Prelude and fugue in A major
BWV 896 performed by Christian Rieger
at home in Cologne, Germany
Behind the music
Simple and perfect
Contrapuntal mastery as a trademark.
According to the German harpsichordist Christian Rieger, this early keyboard work, probably written when Bach was sixteen, is perfect in its simplicity. The Prelude, in particular, has an almost naive beauty. The little recapitulation at the end is distinctive, as the final cadence is played twice, lending a resigned character to the whole.
The Fugue has also survived separately, and it is uncertain whether these two pieces were actually conceived as a whole by Bach. In any case, the Fugue is more ambitious in structure than the Prelude. Bach barely leaves the key of A major, thereby placing the emphasis on the distinctive theme. Here, Bach exhausts all the possibilities and then continues for a while at the point where other composers would probably have finished off. Even at an early age, he was making contrapuntal mastery his trademark.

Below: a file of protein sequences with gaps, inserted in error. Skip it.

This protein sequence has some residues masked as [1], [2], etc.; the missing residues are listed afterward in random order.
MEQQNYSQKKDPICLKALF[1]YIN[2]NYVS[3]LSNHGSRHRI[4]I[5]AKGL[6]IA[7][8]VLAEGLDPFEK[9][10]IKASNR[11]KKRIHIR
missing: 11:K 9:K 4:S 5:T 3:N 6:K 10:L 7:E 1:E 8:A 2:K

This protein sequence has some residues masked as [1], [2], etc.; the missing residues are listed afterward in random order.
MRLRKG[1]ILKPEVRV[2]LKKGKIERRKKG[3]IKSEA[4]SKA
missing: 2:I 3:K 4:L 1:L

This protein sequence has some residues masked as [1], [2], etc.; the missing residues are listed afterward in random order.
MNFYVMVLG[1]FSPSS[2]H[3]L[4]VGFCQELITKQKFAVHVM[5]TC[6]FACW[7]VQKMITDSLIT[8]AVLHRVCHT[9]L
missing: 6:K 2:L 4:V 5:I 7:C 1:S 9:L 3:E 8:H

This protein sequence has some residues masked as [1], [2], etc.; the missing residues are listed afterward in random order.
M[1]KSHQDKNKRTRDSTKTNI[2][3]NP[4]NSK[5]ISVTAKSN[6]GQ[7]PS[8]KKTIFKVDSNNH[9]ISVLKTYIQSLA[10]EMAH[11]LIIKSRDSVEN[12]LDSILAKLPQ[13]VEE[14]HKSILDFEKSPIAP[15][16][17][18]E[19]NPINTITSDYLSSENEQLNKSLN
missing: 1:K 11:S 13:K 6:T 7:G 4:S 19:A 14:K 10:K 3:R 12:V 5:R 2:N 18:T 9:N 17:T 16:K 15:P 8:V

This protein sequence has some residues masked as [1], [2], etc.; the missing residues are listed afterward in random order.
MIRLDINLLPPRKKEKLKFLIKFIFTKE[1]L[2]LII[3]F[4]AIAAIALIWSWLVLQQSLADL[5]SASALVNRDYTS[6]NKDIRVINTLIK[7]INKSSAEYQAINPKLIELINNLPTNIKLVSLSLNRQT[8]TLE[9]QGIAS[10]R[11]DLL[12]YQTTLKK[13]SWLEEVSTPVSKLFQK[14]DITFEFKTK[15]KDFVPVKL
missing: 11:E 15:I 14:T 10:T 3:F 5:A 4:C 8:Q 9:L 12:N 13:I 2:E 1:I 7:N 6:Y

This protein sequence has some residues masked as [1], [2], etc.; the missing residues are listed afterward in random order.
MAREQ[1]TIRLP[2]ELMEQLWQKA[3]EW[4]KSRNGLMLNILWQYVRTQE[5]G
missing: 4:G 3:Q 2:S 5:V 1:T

- Prelude and fugue in A major
- harpsichord works
- ca. 1700-1710
- Release date
- 22 February 2019
- Recording date
- 20 April 2017
- Cologne, Germany
- Christian Rieger
- David Sutherland (Michigan 1990) after Christian Zell (Hamburg 1728)
- Jan Van den Bossche, Hanna Schreuders
- Music recording, edit and mix
- Guido Tichelman
- Camera and interview
- Gijs Besseling
- Augustine Huijsser
- Jessie Verbrugh
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